This is what you get when you mess with us, indeed.

But you know, smarter people than I have already weighed in on the format of this release, and What It All Means for the industry at large. I’m noticing that not a lot of people are talking about the music itself, which is odd, considering the whole idea of this new system is to get the music into the hands of as many people as possible. The fact that the band basically gave this record away for free didn’t inspire much confidence in me, and as is well documented on this site, I haven’t really enjoyed a Radiohead album since OK Computer in 1997.

So imagine my surprise as I spun In Rainbows.

Subsequent listens have only cemented the first impression – this is the album they were trying to make last time, with Hail to the Thief, and the high point of their post-OK Computer work. It is my third-favorite Radiohead album, behind Computer and The Bends, and while there isn’t a lot of competition for that prize, In Rainbows leaves it all in the dust.

But it took about 10 listens for me to really figure out why it’s better. On the surface, this sounds like Thief, especially at the start – “15 Step” opens with those same thin electronic drums that have plagued Radiohead albums since Kid A. But as the track unfolds, it blossoms. “15 Step” is probably the catchiest song in 5/8 since Dave Brubeck, and it finds the band finally bringing some actual songwriting to their fascination with electronic textures. Happily, that continues for all 10 tracks – there are no tuneless interludes here, no loop-the-drums-and-yelp throwaways.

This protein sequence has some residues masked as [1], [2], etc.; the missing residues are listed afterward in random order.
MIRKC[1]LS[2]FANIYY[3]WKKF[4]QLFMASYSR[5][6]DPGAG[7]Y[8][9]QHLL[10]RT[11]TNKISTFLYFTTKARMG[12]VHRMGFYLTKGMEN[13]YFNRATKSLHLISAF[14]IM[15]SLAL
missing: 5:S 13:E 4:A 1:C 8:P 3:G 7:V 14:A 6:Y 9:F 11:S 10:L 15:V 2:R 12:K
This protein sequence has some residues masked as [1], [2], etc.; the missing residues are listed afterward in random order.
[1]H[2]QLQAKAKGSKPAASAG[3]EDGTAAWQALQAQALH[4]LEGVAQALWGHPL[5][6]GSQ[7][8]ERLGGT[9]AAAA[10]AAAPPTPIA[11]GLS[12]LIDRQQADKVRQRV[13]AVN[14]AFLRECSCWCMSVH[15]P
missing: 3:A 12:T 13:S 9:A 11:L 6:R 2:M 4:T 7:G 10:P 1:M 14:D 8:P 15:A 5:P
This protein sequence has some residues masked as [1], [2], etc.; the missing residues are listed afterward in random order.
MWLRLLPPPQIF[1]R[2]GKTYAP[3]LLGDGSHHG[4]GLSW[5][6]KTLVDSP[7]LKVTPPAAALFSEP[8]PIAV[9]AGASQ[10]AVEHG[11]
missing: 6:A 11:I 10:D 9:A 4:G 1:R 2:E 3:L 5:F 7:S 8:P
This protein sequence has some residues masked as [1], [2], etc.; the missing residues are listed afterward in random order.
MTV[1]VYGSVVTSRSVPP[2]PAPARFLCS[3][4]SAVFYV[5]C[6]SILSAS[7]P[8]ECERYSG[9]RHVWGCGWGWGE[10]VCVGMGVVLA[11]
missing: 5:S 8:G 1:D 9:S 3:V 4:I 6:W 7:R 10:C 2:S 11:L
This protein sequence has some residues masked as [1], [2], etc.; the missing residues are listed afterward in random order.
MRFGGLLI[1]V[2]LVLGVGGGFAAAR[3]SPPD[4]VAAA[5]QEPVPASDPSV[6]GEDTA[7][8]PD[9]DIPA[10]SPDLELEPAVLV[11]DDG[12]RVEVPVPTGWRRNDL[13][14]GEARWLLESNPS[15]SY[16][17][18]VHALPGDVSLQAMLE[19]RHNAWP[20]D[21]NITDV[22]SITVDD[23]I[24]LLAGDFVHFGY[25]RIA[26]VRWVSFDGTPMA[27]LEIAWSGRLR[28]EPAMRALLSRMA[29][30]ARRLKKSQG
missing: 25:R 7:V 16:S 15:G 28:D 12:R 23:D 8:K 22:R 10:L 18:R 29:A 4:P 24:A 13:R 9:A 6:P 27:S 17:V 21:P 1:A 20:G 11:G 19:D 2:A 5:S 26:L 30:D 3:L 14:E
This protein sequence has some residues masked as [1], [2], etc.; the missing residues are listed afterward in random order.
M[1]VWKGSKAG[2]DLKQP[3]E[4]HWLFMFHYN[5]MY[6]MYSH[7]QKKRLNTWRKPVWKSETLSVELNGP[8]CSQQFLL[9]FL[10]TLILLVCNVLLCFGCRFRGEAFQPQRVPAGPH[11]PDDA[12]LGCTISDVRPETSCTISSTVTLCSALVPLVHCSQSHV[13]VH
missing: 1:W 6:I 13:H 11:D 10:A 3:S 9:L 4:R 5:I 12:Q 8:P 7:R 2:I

It’s not just that, though. For roughly a decade now, Radiohead has been a cold, paranoid, hermetic band, trapped inside itself and suffocating. In Rainbows is the album that sets them free. It is the warmest thing they’ve done since The Bends, an album that finds Thom Yorke shutting down his defenses and letting the world in. And it’s a magical sound, because the music has warmed up with him. The album is full of lovely clean-toned guitars and string sections and glockenspiels, and for the first time, they sit alongside the electronic tones and textures as perfect complements.